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Moscow disappointed G8 counterparts refrain from discussing anti-terror objectives

March 07, 2014, 13:35 UTC+3 MOSCOW
"The position has proven to be incorrect as the conference discussed rather fruitfully the topic of fascist radicalism in reference with the events in Ukraine," the foreign ministry said
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© ITAR-TASS/Alexander Sentsov

MOSCOW, March 07. /ITAR-TASS/. Russia’s organizers of the conference on fighting radicalization of the society were disappointed to receive last-minute refusals from counterparts to participate in the meeting, Russia’s foreign ministry says in its statement.

By having done so “the counterparts refrained from discussing most important joint anti-terror objectives.”

“Besides, the position has proven to be incorrect as the conference discussed rather fruitfully the topic of fascist radicalism in reference with the events in Ukraine,” the foreign ministry said. The discussion “could have helped the western countries and the EU see objective reasons and conditions of the political and public processes developing in Ukraine.”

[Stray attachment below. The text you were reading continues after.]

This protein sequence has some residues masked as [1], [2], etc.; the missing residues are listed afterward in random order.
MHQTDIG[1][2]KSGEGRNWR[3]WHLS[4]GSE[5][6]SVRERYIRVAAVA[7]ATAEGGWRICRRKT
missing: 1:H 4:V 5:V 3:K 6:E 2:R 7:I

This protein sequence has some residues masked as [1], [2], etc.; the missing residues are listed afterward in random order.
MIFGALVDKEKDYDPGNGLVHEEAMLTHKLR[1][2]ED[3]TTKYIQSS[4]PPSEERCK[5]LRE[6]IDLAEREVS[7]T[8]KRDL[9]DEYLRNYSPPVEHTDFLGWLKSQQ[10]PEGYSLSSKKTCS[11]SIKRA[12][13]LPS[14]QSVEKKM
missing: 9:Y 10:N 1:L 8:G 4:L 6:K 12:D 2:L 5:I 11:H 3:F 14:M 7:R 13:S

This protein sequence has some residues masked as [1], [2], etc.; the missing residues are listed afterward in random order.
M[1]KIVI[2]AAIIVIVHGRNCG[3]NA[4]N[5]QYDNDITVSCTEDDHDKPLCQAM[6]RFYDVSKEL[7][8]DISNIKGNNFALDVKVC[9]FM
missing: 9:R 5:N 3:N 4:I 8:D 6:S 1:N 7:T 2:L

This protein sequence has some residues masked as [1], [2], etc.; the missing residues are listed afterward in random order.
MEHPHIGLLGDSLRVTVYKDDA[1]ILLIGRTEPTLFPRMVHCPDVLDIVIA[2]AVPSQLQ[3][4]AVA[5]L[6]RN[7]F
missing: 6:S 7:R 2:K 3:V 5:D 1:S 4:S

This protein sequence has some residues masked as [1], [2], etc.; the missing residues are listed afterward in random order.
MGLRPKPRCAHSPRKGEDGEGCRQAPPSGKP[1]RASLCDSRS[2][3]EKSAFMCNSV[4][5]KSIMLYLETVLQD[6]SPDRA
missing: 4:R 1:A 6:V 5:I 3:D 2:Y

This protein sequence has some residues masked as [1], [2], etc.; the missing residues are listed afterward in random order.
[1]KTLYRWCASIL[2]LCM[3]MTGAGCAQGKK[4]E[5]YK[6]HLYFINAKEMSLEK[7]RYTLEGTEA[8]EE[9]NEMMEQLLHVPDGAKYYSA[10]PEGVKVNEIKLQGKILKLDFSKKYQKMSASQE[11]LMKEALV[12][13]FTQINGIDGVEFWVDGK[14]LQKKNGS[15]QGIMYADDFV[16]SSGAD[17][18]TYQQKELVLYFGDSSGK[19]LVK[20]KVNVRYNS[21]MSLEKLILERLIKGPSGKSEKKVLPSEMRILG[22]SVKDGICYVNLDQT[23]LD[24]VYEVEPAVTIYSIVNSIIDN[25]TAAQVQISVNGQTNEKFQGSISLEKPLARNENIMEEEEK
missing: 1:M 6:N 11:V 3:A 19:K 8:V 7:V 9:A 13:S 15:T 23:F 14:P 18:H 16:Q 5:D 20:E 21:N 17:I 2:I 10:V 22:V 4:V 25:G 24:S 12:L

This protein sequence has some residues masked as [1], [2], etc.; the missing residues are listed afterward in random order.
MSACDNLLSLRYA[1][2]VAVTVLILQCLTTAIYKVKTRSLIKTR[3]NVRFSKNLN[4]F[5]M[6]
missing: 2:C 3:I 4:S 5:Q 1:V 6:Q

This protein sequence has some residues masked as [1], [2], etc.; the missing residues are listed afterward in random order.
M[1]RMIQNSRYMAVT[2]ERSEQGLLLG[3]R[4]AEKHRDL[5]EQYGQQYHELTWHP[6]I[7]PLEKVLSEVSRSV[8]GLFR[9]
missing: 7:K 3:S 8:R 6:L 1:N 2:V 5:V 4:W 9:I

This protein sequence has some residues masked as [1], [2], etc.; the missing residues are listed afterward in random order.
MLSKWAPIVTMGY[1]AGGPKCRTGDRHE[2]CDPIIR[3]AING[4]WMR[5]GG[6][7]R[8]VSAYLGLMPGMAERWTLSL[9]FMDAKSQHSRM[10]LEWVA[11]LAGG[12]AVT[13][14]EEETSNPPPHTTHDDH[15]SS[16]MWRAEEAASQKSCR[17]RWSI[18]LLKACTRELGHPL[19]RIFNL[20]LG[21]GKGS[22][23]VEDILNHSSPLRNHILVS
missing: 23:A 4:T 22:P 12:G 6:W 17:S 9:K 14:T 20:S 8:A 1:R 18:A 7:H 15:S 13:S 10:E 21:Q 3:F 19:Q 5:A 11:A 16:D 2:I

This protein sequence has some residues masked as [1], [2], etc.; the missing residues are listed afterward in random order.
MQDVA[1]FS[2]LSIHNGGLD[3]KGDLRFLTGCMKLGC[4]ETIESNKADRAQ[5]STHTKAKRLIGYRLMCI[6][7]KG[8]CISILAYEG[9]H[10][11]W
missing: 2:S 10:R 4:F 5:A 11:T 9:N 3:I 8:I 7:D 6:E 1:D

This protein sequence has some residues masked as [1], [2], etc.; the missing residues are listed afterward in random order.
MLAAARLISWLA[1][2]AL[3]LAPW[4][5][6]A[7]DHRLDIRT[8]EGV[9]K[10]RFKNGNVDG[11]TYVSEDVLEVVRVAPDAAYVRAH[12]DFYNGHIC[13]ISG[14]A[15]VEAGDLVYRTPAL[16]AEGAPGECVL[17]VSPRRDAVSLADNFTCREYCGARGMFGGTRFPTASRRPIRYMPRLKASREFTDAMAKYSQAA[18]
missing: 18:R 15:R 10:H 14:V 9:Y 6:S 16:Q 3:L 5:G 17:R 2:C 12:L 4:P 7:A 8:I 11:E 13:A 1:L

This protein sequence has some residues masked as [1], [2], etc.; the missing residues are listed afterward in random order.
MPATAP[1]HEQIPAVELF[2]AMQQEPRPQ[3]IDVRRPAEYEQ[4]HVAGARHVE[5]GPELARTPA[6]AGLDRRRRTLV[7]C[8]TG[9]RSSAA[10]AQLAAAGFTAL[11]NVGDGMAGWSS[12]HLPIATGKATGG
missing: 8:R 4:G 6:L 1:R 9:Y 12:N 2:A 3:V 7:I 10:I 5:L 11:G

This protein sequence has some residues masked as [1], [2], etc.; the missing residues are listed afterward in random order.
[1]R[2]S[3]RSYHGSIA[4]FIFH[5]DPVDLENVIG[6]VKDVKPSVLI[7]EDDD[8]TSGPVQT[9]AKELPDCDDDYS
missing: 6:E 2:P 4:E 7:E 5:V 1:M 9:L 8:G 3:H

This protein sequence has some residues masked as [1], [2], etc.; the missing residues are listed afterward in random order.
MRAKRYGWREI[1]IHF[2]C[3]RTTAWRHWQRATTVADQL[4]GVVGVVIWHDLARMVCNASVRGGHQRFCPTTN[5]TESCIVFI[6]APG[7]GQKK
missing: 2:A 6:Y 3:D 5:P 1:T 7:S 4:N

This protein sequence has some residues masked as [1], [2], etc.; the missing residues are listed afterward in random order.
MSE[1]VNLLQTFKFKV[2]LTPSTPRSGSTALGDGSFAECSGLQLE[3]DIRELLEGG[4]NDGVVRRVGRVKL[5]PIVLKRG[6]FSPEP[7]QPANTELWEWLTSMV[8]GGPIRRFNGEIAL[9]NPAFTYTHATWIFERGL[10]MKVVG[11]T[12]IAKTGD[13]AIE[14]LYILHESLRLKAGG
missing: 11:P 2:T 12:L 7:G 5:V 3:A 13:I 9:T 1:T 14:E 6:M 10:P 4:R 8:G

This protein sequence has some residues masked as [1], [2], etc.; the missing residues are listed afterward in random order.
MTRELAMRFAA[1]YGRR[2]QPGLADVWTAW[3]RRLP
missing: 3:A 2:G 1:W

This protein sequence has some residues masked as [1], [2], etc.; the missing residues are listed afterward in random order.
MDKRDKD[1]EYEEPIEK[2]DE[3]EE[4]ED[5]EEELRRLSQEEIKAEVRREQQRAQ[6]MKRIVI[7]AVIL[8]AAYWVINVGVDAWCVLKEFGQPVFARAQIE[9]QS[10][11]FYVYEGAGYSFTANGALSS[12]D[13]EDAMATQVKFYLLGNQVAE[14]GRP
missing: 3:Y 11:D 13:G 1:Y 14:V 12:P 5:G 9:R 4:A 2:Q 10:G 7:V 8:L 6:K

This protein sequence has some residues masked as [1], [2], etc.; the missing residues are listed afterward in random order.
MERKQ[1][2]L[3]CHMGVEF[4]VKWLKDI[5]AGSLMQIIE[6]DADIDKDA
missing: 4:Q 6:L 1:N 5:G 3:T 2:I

However, the Russian party does not rule out it may present the conference results to the G8 experts and authorities, so that in future they may be used as benchmarks for development of the international anti-terrorist cooperation.

The event’s participants stressed “necessary joint measures to stop the current wide and practically free from any control use of the Internet information space for terrorist and extremist purposes.”

The participants “presented views in favor of mobilization of state and off-state opportunities for energy and effective fighting radical provocations in the information space, which the extremist minority has been undertaking.”

Two days of the conference featured interesting discussions on uniting efforts from governments and civil societies to fight the spread of terrorist and extremist ideology, to overcome the danger of further radicalization of social and political moods.

The conference’s foreign participants represented leaders of counter-terrorism departments at key international organizations — the UN, OSCE, the European Council and the Shanghai Cooperation Agreement.

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